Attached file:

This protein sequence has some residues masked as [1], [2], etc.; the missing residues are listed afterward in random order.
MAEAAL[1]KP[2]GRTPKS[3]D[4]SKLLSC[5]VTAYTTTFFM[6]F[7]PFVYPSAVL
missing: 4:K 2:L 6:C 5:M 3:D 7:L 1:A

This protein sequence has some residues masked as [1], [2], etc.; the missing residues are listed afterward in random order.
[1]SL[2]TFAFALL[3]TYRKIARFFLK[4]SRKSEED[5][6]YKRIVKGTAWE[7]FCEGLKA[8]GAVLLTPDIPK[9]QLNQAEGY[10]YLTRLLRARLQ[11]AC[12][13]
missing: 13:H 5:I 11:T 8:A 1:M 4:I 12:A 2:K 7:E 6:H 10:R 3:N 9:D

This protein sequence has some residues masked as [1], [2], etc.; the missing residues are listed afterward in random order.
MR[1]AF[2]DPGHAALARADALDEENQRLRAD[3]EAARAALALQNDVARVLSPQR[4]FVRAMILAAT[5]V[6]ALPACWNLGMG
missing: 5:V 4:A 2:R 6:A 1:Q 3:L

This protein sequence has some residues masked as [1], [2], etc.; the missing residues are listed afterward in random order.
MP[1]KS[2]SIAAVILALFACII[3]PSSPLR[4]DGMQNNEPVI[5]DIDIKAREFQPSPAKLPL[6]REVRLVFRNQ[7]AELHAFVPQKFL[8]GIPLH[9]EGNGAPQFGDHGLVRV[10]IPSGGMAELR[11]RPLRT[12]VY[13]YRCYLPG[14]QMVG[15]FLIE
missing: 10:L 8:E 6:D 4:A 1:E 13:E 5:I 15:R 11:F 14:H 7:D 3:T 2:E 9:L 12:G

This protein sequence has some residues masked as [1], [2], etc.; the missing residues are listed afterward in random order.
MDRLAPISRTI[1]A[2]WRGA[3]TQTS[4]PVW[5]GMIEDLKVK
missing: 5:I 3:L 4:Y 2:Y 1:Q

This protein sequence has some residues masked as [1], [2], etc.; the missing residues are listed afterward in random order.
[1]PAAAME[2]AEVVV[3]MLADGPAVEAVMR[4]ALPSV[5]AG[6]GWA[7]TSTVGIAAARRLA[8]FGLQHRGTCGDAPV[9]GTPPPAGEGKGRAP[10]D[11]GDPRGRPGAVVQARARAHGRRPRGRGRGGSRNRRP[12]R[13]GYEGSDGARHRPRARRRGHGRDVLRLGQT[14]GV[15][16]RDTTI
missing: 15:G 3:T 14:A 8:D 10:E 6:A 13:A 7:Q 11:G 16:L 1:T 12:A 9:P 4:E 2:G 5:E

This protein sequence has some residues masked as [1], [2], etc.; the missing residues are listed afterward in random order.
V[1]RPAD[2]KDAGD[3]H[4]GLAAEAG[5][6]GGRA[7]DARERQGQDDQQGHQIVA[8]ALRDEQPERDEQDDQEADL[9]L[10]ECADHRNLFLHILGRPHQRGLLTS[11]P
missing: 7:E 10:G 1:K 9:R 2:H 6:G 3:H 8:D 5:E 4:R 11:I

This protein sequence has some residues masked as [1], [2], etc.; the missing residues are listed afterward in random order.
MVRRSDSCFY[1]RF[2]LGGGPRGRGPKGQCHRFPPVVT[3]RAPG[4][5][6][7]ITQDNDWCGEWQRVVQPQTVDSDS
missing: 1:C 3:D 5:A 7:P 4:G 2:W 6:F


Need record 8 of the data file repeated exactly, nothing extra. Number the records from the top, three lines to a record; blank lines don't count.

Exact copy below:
This protein sequence has some residues masked as [1], [2], etc.; the missing residues are listed afterward in random order.
MVRRSDSCFY[1]RF[2]LGGGPRGRGPKGQCHRFPPVVT[3]RAPG[4][5][6][7]ITQDNDWCGEWQRVVQPQTVDSDS
missing: 1:C 3:D 5:A 7:P 4:G 2:W 6:F